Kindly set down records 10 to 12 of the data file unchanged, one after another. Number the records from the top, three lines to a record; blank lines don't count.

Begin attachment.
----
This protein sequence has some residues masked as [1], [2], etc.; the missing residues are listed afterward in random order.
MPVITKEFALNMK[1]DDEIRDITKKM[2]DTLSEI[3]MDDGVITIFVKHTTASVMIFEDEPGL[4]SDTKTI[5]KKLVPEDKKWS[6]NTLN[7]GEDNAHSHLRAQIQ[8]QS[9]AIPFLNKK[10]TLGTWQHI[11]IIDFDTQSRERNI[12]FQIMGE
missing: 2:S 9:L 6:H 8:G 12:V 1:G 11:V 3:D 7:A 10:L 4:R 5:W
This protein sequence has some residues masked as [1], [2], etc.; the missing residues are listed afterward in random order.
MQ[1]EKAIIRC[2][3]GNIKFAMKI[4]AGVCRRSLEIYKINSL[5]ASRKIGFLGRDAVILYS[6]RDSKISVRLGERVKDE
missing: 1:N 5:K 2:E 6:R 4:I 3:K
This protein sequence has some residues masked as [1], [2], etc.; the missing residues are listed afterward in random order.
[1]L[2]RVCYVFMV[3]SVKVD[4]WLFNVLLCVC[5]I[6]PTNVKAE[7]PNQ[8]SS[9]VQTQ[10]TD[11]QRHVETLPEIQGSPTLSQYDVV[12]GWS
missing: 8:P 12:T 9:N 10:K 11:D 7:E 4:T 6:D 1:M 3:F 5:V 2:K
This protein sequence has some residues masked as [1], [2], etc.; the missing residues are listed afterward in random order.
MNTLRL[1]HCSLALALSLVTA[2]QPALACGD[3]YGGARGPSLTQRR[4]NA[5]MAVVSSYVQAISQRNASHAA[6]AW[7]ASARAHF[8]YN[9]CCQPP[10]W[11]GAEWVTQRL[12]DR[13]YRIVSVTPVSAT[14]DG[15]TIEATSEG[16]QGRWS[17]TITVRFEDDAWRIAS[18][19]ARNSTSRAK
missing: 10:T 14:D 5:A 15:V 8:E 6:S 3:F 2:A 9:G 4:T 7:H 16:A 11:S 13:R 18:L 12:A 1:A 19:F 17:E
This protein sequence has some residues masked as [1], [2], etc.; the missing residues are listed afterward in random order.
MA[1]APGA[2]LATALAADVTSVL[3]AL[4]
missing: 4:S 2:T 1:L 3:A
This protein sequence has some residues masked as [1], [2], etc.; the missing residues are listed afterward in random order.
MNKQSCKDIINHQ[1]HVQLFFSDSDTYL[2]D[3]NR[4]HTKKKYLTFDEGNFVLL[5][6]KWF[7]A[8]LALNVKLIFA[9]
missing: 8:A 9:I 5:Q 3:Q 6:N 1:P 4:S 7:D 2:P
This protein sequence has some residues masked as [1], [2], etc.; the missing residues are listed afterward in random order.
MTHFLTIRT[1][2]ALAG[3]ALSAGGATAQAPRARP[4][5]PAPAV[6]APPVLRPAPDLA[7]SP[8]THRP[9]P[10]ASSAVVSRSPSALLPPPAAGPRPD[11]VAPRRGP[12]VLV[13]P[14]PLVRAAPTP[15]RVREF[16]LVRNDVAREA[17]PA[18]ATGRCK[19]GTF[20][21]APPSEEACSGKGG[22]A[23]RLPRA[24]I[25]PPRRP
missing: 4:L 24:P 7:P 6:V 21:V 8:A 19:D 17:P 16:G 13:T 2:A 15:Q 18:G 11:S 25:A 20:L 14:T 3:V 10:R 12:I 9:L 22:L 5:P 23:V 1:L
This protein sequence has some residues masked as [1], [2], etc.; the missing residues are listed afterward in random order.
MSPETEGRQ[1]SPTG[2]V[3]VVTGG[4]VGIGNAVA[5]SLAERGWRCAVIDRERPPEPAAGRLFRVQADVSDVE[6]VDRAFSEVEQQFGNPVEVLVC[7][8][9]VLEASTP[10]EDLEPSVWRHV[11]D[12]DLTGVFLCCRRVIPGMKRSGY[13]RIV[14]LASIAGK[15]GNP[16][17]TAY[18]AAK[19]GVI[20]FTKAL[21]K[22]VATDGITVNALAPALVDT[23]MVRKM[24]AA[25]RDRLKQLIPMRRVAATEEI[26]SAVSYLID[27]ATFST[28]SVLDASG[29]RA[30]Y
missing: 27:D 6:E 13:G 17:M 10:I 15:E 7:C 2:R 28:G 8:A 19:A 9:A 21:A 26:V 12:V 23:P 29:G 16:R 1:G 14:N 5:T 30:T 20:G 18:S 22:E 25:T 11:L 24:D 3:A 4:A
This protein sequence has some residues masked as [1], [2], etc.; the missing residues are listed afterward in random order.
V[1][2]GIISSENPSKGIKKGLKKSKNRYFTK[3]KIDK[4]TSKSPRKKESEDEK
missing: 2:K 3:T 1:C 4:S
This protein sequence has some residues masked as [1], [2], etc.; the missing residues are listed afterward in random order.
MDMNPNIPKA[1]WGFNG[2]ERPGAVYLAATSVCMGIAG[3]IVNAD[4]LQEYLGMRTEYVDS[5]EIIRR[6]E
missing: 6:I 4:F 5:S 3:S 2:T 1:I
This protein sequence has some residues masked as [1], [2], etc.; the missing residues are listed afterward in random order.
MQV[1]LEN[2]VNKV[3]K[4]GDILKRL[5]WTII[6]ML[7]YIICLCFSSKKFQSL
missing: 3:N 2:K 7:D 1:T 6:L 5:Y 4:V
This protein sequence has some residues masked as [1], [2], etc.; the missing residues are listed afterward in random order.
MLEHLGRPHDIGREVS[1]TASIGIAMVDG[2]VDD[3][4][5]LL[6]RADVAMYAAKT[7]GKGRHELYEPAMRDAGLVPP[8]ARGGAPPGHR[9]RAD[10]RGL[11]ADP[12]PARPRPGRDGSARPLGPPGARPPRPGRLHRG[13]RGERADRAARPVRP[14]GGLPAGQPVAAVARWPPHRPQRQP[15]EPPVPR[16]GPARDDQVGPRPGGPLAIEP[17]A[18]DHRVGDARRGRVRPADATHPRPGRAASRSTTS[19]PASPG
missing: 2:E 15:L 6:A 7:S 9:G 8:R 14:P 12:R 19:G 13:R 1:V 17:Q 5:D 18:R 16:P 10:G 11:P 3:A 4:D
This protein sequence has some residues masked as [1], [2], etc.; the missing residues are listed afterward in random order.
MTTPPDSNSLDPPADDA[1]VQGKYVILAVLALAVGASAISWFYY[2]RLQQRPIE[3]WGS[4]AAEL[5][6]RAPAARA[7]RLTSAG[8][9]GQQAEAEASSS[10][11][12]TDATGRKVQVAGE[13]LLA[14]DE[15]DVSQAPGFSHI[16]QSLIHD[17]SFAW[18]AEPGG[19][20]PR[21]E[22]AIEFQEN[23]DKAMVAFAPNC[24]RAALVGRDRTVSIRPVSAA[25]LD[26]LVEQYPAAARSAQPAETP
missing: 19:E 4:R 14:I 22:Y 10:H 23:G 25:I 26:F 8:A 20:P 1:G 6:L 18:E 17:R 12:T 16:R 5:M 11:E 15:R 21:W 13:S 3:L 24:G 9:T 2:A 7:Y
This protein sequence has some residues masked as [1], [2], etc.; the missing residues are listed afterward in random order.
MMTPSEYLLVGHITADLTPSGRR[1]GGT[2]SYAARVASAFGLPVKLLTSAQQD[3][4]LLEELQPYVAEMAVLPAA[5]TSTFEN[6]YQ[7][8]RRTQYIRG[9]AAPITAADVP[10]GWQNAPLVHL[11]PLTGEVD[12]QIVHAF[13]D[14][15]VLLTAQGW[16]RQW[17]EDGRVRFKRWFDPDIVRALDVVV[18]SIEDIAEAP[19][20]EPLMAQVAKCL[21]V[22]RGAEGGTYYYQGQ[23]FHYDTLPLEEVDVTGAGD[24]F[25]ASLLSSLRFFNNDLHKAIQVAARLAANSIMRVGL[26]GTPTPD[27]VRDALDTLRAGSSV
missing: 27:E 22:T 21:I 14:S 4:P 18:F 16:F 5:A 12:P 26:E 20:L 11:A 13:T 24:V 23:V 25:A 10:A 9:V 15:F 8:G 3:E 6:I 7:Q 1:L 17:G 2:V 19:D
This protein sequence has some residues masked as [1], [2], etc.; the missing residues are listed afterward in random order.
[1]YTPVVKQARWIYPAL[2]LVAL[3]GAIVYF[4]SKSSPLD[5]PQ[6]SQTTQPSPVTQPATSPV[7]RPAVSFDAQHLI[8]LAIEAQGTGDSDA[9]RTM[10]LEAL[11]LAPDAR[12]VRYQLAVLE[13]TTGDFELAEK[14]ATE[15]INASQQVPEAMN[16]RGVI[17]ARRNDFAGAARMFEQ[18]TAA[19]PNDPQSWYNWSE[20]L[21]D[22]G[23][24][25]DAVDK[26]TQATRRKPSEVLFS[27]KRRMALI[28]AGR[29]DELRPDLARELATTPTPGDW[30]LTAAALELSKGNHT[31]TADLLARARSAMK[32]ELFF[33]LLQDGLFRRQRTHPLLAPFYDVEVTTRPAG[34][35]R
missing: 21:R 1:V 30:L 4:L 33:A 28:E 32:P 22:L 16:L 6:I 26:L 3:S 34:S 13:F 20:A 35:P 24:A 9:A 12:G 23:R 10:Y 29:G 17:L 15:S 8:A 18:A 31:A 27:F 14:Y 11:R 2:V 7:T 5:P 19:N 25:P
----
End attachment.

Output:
This protein sequence has some residues masked as [1], [2], etc.; the missing residues are listed afterward in random order.
MDMNPNIPKA[1]WGFNG[2]ERPGAVYLAATSVCMGIAG[3]IVNAD[4]LQEYLGMRTEYVDS[5]EIIRR[6]E
missing: 6:I 4:F 5:S 3:S 2:T 1:I
This protein sequence has some residues masked as [1], [2], etc.; the missing residues are listed afterward in random order.
MQV[1]LEN[2]VNKV[3]K[4]GDILKRL[5]WTII[6]ML[7]YIICLCFSSKKFQSL
missing: 3:N 2:K 7:D 1:T 6:L 5:Y 4:V
This protein sequence has some residues masked as [1], [2], etc.; the missing residues are listed afterward in random order.
MLEHLGRPHDIGREVS[1]TASIGIAMVDG[2]VDD[3][4][5]LL[6]RADVAMYAAKT[7]GKGRHELYEPAMRDAGLVPP[8]ARGGAPPGHR[9]RAD[10]RGL[11]ADP[12]PARPRPGRDGSARPLGPPGARPPRPGRLHRG[13]RGERADRAARPVRP[14]GGLPAGQPVAAVARWPPHRPQRQP[15]EPPVPR[16]GPARDDQVGPRPGGPLAIEP[17]A[18]DHRVGDARRGRVRPADATHPRPGRAASRSTTS[19]PASPG
missing: 2:E 15:L 6:A 7:S 9:G 8:R 14:P 12:R 19:G 13:R 1:V 17:Q 5:D 18:R 16:P 10:G 11:P 3:A 4:D